September 20, 2013
What You Need to Know
A Couple of Clinchers
The Thursday Takeaway
Los Angeles’ ticket to October is stamped with the National League West title, the product of a spending spree that was accelerated by the blockbuster trade with Boston in August 2012. Boston’s pass, currently general admission but soon to be marked with the American League East crown, was paid for with a more methodical offseason shopping trip enabled by that very same deal.
The Dodgers grabbed a 3-0 lead in the top of the third inning yesterday, only to have the Diamondbacks counter with a six-spot off of Ricky Nolasco in the home half of the frame. But Nolasco navigated his way through a scoreless fourth and fifth, and as soon as Wade Miley hit the showers, the floodgates opened. Will Harris coughed up two runs on three hits without recording an out, and Chaz Roe and Josh Collmenter were charged with one each. Meanwhile, Brandon League, J.P. Howell, Brian Wilson, and Kenley Jansen kept the Snakes off the board.
Jansen induced a fly out from Aaron Hill to finish off the Dodgers’ 88th win of the season and complete their worst-to-first climb, which began on July 1. As Bob Nightengale of USA Today pointed out, Don Mattingly’s club is just the third to enjoy such a dramatic second-half bounce since 1913. And the Dodgers, who were involved in a brawl with Kirk Gibson’s club on June 11, relished the chance to deliver the finishing touch at the Diamondbacks’ expense.
Whatever your thoughts on the unique celebration, the Dodgers’ march up the standings has been remarkable. Hanley Ramirez, one of the leaders in the climb, homered twice on Thursday to raise his season total to 20 and his triple-slash line to .351/.403/.656.
“He makes us so much better when he’s in the lineup,” Clayton Kershaw told reporters, about his shortstop, an indisputable statement considering that Ramirez has been worth nearly five wins in just 81 games. The key word in that quote, though, is “when.”
If Carl Crawford and Matt Kemp are in the lineup, and Hanley is doing Hanley-in-his-prime things, the Dodgers will be a force in October. But injuries set them back during the first half of the season, delaying their surge until the summer, and there’s little time to waste in October. A healthy Dodgers roster is the most talented in the senior circuit. With the division title in hand, Mattingly’s task over the next month will be doing his best to keep all the vital pieces in place.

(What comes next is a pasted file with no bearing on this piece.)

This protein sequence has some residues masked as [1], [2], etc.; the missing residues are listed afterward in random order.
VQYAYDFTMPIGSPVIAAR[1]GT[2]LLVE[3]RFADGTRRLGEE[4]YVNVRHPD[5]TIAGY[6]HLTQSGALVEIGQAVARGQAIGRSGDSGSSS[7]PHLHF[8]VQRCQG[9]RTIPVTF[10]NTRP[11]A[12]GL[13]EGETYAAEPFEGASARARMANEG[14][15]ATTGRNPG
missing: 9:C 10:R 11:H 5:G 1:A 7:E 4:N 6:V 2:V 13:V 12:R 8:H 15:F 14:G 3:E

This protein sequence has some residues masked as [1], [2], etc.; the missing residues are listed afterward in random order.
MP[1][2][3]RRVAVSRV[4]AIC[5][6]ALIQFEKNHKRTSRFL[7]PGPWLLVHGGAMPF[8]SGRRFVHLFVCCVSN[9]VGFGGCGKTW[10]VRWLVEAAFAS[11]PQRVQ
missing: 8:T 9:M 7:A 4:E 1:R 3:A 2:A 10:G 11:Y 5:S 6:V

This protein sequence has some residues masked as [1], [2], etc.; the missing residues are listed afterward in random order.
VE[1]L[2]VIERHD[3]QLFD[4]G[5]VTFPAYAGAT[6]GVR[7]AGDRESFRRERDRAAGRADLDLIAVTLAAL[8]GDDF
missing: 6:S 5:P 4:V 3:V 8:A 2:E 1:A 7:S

Quick Hits from Thursday
The Red Sox did their clinching in front of the home crowd at Fenway Park, and they nearly did it in style, as John Lackey carried a no-hitter into the seventh. Adam Jones took care of that and the shutout with one swing of the bat, but his solo shot was all the O’s could muster in the 3-1 Boston win.
Stephen Drew, one of the items on the aforementioned winter shopping list, turned in a triple and a home run in support of Lackey, but the right-hander didn’t need much to secure the victory in his first complete game of the year.
Essentially a two-trick pony, Lackey stymied the Orioles with his heater and slider, each of which drew eight swings and misses. He threw first-pitch strikes to 25 of the 31 hitters who dug in. And the two-hitter, in which he walked a pair and struck out eight, earned a game score of 85, Lackey’s highest since June 29, 2008.
Two dreadful seasons and a Tommy John surgery into his Red Sox career, the right-hander is in the midst of a renaissance and finally living up to his five-year, $82.5 million contract. He has gone from goat to fan favorite in Boston.
There will soon come a time when it will no longer be easy for Gerrit Cole to keep setting new single-game highs in strikeouts. But the rookie, who started slow in that area before finding a bat-missing groove in recent weeks, is still doing it with ease.
When he went out to the mound to take on the Padres yesterday, Cole’s target was nine—a personal best that he’d set just two starts earlier while tossing seven scoreless innings in Arlington. He reached that target with the first out he recorded in the fifth. And he still had three more strikeouts in the tank.
The UCLA product’s curveball was a menace on Thursday, inducing five whiffs in 16 tries without ever being put in play. Combine that with a fastball touching triple digits, not to mention a changeup that notched eight strikes in nine offerings and a slider that can be as electric as any of those pitches, and it’s no surprise that the punchouts are coming in bunches for Cole.
Eighteen starts into his big-league career, Cole’s strikeout rate now stands at 21.1 percent, on par with the 2013 clips of Matt Cain and Hisashi Iwakuma. But in four September starts, it has shot all the way up to 35.6 percent, two percentage points better than Yu Darvish’s league-high rate.
Cole probably won’t keep whiffing opponents at that pace for long, but a few short weeks ago, we were still worried that he wouldn’t fan enough of them. Now that the shoe is on the other foot, it’s just about time to put those concerns to bed.
Defensive Play(s) of the Day
Prince Fielder earned a snack:
I was going to leave it at that, but then Todd Helton executed a hidden-ball trick. So here’s his extraordinary effort, too:
What to Watch for This Weekend